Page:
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Describe the set of all possible dollar amounts that can be formed using only four and five dollar bills, and argue about the correctness of your answer using mathematical induction. Hint: Your solution should be in the form of a set. For example, the solution $€\{4, 5, 8, 9, 10, 12, ...\}$ implies you can represent dollar amounts $4, 5, 8, 9, 10$, and all integral amount greater than $12$.

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See solution in this entry: math.stackexchange.com/questions/654877/… –  Tom Collinge Feb 4 at 7:39
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3 Answers 3

Any number multiple of $4$ can be easily formed i.e., $4,8,12,16,20\cdots$

For $m=4n+1=4(n-1)+5\implies $ we need $n\ge1\implies m\ge5$ i.e., $5,9,13,17\cdots$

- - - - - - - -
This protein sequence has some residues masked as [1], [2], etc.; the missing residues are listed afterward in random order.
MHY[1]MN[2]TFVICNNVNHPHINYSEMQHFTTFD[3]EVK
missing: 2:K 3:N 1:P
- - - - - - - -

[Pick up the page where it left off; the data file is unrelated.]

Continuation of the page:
For $m=4n+2=4(n-2)+5\cdot2\implies $ we need $n\ge2\implies m\ge10$ i.e., $10,14,18,22\cdots$

For $m=4n+3=4(n-3)+5\cdot3\implies $ we need $n\ge3\implies m\ge15$ i.e., $15,19,23,27\cdots$

The numbers those can not be formed are $1,2,3,6,7,11$

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The Frobenius Coin problem with n = 2, gcd(4,5) = 1 . The number of non-representable dollar amounts is (4 - 1)*(5 - 1)/2 = 6 .

Link: http://en.wikipedia.org/wiki/Coin_problem

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Since $8$ is possible, $12$ is possible. Use $4$ and then do $12-4$

Since $8$ is possible, $13$ is possible. Use $5$ and then do $13-5$

Since $9$ is possible, $14$ is possible. Use $5$ and then do $14-5$

Since $10$ is possible, $15$ is possible. Use $5$ and then do $15-5$

After $15$ you can always get one of $12$, $13$, $14$, $15$ by using just $4$ repeatedly.

You can use induction as follows: Suppose all values $\ge 12$ and up to $n>15$ is possible. Then $n+1$ is possible since $n+1 - 4$ is between $12$ and $n$.

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